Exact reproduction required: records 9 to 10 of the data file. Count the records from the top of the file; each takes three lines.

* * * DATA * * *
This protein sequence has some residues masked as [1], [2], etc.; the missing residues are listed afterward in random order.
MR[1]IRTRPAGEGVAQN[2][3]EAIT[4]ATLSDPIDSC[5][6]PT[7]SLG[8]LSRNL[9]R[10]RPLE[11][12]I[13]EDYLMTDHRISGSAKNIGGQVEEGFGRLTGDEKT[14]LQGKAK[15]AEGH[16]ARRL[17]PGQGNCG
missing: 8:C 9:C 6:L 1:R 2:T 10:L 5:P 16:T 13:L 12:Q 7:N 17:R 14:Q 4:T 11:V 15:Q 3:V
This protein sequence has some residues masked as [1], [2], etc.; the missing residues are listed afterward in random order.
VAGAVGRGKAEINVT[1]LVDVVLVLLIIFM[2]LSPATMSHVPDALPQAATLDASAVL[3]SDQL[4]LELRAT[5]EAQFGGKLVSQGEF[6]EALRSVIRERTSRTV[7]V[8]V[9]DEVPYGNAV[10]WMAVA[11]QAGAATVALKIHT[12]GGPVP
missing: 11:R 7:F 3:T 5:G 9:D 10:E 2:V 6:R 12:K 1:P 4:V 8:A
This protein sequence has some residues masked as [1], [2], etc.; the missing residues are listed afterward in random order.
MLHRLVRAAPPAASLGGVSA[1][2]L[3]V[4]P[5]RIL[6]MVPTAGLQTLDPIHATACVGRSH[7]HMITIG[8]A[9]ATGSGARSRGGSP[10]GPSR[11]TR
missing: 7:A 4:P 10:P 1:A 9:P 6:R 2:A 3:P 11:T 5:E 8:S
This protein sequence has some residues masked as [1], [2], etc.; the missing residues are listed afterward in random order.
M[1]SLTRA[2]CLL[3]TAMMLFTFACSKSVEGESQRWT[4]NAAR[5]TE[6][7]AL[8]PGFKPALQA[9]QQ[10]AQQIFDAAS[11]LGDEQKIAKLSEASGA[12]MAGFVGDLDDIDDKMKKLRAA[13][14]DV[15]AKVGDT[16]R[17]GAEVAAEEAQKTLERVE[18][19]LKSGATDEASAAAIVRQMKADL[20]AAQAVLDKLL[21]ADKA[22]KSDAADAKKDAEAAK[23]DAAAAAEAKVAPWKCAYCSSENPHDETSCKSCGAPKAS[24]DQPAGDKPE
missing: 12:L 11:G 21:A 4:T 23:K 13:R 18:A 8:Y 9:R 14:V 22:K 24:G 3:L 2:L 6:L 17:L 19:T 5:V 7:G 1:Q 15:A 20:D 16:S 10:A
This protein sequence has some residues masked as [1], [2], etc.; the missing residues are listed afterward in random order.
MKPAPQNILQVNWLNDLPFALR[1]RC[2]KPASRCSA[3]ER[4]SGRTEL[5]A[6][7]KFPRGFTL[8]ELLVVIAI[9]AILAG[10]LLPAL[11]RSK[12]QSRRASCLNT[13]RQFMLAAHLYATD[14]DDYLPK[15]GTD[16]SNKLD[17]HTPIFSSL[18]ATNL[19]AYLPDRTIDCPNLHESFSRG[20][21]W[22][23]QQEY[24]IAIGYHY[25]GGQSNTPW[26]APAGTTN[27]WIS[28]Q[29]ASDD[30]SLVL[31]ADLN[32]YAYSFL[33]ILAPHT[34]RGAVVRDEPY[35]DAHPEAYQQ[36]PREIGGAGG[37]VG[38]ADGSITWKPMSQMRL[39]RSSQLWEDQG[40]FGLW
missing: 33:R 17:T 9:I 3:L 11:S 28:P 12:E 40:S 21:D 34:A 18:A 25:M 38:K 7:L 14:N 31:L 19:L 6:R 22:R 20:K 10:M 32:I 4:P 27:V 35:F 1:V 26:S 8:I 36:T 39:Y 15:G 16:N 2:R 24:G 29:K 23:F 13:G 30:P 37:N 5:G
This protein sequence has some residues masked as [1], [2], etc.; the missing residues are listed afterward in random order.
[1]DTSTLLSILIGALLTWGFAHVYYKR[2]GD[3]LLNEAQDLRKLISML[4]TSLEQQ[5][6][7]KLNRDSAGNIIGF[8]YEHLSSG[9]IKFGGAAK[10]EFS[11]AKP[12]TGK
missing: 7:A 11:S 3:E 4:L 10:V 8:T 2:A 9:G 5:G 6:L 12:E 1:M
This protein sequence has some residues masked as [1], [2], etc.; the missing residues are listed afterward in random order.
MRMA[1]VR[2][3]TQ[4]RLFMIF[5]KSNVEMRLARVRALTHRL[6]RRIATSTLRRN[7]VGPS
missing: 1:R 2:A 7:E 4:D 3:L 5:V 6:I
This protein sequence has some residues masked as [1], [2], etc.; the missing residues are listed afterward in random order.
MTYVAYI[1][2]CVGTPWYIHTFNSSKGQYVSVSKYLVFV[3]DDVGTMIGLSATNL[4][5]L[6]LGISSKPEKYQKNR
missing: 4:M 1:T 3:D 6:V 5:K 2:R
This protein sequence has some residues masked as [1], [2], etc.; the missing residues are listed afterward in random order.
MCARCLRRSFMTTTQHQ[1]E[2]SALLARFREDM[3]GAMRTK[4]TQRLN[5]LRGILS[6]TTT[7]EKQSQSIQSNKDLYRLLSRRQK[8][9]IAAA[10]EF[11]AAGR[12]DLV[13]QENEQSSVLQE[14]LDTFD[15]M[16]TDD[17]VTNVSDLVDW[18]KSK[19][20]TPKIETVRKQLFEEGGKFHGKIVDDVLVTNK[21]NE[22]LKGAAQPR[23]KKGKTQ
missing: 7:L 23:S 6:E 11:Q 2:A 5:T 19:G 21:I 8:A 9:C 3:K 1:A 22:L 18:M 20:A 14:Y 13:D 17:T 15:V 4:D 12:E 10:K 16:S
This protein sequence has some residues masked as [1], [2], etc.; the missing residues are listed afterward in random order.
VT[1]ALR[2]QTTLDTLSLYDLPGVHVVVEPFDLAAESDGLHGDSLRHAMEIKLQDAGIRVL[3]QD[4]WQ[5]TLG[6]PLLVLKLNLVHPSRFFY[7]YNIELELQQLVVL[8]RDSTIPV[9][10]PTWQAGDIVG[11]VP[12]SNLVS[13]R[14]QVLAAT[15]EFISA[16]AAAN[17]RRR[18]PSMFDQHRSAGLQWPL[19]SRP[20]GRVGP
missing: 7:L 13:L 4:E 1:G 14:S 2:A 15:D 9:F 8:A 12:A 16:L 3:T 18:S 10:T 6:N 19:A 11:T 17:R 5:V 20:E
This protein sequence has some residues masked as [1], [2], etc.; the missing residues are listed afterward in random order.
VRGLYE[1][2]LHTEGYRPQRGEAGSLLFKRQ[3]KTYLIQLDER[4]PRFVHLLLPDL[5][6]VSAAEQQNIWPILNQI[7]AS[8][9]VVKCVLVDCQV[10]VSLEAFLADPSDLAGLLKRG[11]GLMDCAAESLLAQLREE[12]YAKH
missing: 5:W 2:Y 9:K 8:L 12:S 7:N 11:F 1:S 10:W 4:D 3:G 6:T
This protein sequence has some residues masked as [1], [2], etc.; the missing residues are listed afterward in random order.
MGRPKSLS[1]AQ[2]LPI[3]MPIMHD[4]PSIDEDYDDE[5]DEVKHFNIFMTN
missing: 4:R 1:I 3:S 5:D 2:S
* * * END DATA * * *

This protein sequence has some residues masked as [1], [2], etc.; the missing residues are listed afterward in random order.
MCARCLRRSFMTTTQHQ[1]E[2]SALLARFREDM[3]GAMRTK[4]TQRLN[5]LRGILS[6]TTT[7]EKQSQSIQSNKDLYRLLSRRQK[8][9]IAAA[10]EF[11]AAGR[12]DLV[13]QENEQSSVLQE[14]LDTFD[15]M[16]TDD[17]VTNVSDLVDW[18]KSK[19][20]TPKIETVRKQLFEEGGKFHGKIVDDVLVTNK[21]NE[22]LKGAAQPR[23]KKGKTQ
missing: 7:L 23:S 6:E 11:Q 2:A 5:T 19:G 21:I 8:A 9:C 3:K 1:A 22:L 18:M 20:A 14:Y 13:D 17:T 15:V 4:D 12:E 10:K 16:S
This protein sequence has some residues masked as [1], [2], etc.; the missing residues are listed afterward in random order.
VT[1]ALR[2]QTTLDTLSLYDLPGVHVVVEPFDLAAESDGLHGDSLRHAMEIKLQDAGIRVL[3]QD[4]WQ[5]TLG[6]PLLVLKLNLVHPSRFFY[7]YNIELELQQLVVL[8]RDSTIPV[9][10]PTWQAGDIVG[11]VP[12]SNLVS[13]R[14]QVLAAT[15]EFISA[16]AAAN[17]RRR[18]PSMFDQHRSAGLQWPL[19]SRP[20]GRVGP
missing: 7:L 13:L 4:E 1:G 14:S 2:A 15:D 9:F 8:A 12:A 16:L 3:T 18:S 10:T 6:N 19:A 11:T 17:R 5:V 20:E